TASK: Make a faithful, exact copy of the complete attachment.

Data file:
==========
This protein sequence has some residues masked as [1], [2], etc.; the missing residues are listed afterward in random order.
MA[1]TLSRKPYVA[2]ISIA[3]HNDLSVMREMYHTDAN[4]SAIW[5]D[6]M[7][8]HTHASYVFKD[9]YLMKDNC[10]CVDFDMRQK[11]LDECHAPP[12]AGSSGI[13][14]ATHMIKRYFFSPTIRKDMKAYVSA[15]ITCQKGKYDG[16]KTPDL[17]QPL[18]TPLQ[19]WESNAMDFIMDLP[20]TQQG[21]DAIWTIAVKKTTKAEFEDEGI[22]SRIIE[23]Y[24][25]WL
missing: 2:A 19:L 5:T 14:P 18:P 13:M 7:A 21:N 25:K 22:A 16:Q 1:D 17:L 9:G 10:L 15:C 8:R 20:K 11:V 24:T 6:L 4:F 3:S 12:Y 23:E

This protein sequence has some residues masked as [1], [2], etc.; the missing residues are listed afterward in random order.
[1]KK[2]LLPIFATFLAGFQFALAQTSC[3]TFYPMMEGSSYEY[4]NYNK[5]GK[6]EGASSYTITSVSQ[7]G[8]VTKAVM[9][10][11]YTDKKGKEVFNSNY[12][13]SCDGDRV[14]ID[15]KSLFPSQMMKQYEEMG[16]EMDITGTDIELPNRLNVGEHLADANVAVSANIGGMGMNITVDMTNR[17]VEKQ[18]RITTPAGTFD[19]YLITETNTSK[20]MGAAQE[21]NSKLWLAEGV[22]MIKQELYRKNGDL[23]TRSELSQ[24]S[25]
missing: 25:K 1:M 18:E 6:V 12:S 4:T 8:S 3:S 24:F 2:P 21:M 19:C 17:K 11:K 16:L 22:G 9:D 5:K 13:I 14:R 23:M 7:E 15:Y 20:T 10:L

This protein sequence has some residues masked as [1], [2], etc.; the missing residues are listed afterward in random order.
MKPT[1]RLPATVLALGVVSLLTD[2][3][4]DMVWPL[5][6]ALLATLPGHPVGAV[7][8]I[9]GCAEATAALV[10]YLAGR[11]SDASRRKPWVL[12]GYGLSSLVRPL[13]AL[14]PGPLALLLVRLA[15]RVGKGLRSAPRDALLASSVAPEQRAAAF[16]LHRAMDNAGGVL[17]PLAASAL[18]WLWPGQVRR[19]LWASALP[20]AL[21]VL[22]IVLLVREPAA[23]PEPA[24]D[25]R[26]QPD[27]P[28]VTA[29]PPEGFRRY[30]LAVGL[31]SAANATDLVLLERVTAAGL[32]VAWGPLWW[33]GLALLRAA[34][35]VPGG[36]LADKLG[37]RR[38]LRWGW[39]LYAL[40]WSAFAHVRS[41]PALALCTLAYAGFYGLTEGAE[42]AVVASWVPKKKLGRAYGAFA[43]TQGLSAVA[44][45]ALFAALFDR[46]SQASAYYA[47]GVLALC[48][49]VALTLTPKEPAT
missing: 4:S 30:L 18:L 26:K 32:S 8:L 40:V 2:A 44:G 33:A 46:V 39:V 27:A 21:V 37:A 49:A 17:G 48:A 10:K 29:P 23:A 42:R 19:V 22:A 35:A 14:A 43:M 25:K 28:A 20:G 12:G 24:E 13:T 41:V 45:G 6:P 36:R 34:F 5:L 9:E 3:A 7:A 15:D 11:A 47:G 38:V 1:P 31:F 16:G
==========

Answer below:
This protein sequence has some residues masked as [1], [2], etc.; the missing residues are listed afterward in random order.
MA[1]TLSRKPYVA[2]ISIA[3]HNDLSVMREMYHTDAN[4]SAIW[5]D[6]M[7][8]HTHASYVFKD[9]YLMKDNC[10]CVDFDMRQK[11]LDECHAPP[12]AGSSGI[13][14]ATHMIKRYFFSPTIRKDMKAYVSA[15]ITCQKGKYDG[16]KTPDL[17]QPL[18]TPLQ[19]WESNAMDFIMDLP[20]TQQG[21]DAIWTIAVKKTTKAEFEDEGI[22]SRIIE[23]Y[24][25]WL
missing: 2:A 19:L 5:T 14:P 18:P 13:M 7:A 21:N 25:K 22:A 16:Q 1:D 17:L 9:G 10:L 15:C 8:R 20:K 11:V 24:T 6:L 4:F 3:S 12:Y 23:E

This protein sequence has some residues masked as [1], [2], etc.; the missing residues are listed afterward in random order.
[1]KK[2]LLPIFATFLAGFQFALAQTSC[3]TFYPMMEGSSYEY[4]NYNK[5]GK[6]EGASSYTITSVSQ[7]G[8]VTKAVM[9][10][11]YTDKKGKEVFNSNY[12][13]SCDGDRV[14]ID[15]KSLFPSQMMKQYEEMG[16]EMDITGTDIELPNRLNVGEHLADANVAVSANIGGMGMNITVDMTNR[17]VEKQ[18]RITTPAGTFD[19]YLITETNTSK[20]MGAAQE[21]NSKLWLAEGV[22]MIKQELYRKNGDL[23]TRSELSQ[24]S[25]
missing: 25:K 1:M 18:E 6:V 12:S 4:T 8:S 3:S 24:F 2:P 21:M 19:C 17:K 11:K 16:L 22:G 9:D 5:K 13:I 14:R 23:M 7:E 15:Y 20:T 10:L

This protein sequence has some residues masked as [1], [2], etc.; the missing residues are listed afterward in random order.
MKPT[1]RLPATVLALGVVSLLTD[2][3][4]DMVWPL[5][6]ALLATLPGHPVGAV[7][8]I[9]GCAEATAALV[10]YLAGR[11]SDASRRKPWVL[12]GYGLSSLVRPL[13]AL[14]PGPLALLLVRLA[15]RVGKGLRSAPRDALLASSVAPEQRAAAF[16]LHRAMDNAGGVL[17]PLAASAL[18]WLWPGQVRR[19]LWASALP[20]AL[21]VL[22]IVLLVREPAA[23]PEPA[24]D[25]R[26]QPD[27]P[28]VTA[29]PPEGFRRY[30]LAVGL[31]SAANATDLVLLERVTAAGL[32]VAWGPLWW[33]GLALLRAA[34][35]VPGG[36]LADKLG[37]RR[38]LRWGW[39]LYAL[40]WSAFAHVRS[41]PALALCTLAYAGFYGLTEGAE[42]AVVASWVPKKKLGRAYGAFA[43]TQGLSAVA[44][45]ALFAALFDR[46]SQASAYYA[47]GVLALC[48][49]VALTLTPKEPAT
missing: 4:S 30:L 18:L 26:K 32:S 8:L 40:V 2:A 44:G 33:A 46:V 39:V 27:A 21:V 37:A 49:A 17:G 48:A 10:K 29:P 23:A 42:R 19:V 22:A 35:A 14:A 43:M 25:K 28:A 20:G 12:G 24:E 13:T 41:V 45:G 6:P 36:R 34:F 5:L 9:E 3:A 7:A 15:D 11:A 47:G 38:V 1:P 31:F 16:G